Tears and Testimony

Singer Smokey Robinson set the tone for the event when he read a heartfelt letter from Diana Ross.

Ross, a long-time friend that Jackson named as alternate guardian to his children in his will, explained in her letter why she was not there:

"I am trying to find closure. I want you to know that even though I am not there at the Staples Center, I am there in my heart. I have decided to pause and be silent. This feels right for me. Michael was a personal love of mine, a treasured part of my world, part of the fabric of my life in a way that I can't seem to find words to express."

She then added: "Michael wanted me to be there for his children, and I will be there if they ever need me."

A bevy of singers took the stage next, none of whom was listed in a scrapbook of Jackson photographs that fans were handed when they walked in.

Among them were Mariah Carey with Jackson's "I'll Be There"; Lionel Richie with "Jesus is Love"; Usher with "Gone Too Soon"; and John Mayer with an instrumental "Human Nature.”

"This is a moment that I wished that I didn't live to see come, but as much as I can say that and mean it, I do know that God is good," singer Stevie Wonder said before launching into an emotional rendition of his 1971 song, "Never Dreamed You'd Leave in Summer."

Another wrenching moment came at the end of Jennifer Hudson's performance of Jackson's "Will You Be There." A recording of Jackson reciting the end lyrics flashed on a giant screen as the music played.

"In our darkest hour, in my deepest despair, will you still care? Will you be there?" the words said. "In my trials and my tribulations, through our doubts."

The Rev. Al Sharpton echoed those sentiments -- and got the loudest applause -- when he said he wanted Jackson's three children to know that there "was nothing strange about your daddy."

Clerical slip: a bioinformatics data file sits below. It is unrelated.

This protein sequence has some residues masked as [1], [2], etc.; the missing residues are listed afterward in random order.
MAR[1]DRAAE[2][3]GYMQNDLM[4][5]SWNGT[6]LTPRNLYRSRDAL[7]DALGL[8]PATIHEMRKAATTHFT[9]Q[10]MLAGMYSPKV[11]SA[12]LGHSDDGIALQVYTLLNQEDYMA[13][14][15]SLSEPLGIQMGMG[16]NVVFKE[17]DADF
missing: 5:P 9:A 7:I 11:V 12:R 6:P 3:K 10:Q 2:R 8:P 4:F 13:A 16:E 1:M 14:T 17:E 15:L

"It was strange what he had to deal with, but he dealt with it."

"Every time he got knocked down, he got back up," he said. "Every time you counted him out, he came back in. Michael never stopped, Michael never stopped."

More emotional tributes followed from former Los Angeles Lakers legend Magic Johnson, actress Brooke Shields and brother Jermaine Jackson, among others.

"I truly believe that Michael made me a better point guard and basketball player as I watched him be so great and be the greatest entertainer ever," Johnson said.

Shields, who was 13 when she became close friends with Jackson, said they bonded "because we both understood what it was like to be in the spotlight from a very, very young age."

"Both of us needed to be adults very early, but when we were together, we were two little kids having fun," Shields said.

Jermaine Jackson struggled to stay composed as he soldiered through "Smile," one of his brother's favorite songs. As he left the stage, the surviving Jackson brothers hugged him.

As the show ended, stars and family members walked on stage for "We are the World," a song Jackson co-wrote with Lionel Richie.

Jackson's three children -- ages 7, 11, and 12 -- sang along as they swayed by their aunts' side.

Before she left the stage, Paris took the microphone and fought back tears to deliver her short tribute to her father.

"None of us were aware they [the children] were even coming," said service director Kenny Ortega. "It was a surprise they were there. All of us who know them were delighted they were strong enough to come and feel this love and great outpouring for their dad. ... A little girl couldn't love her papa more."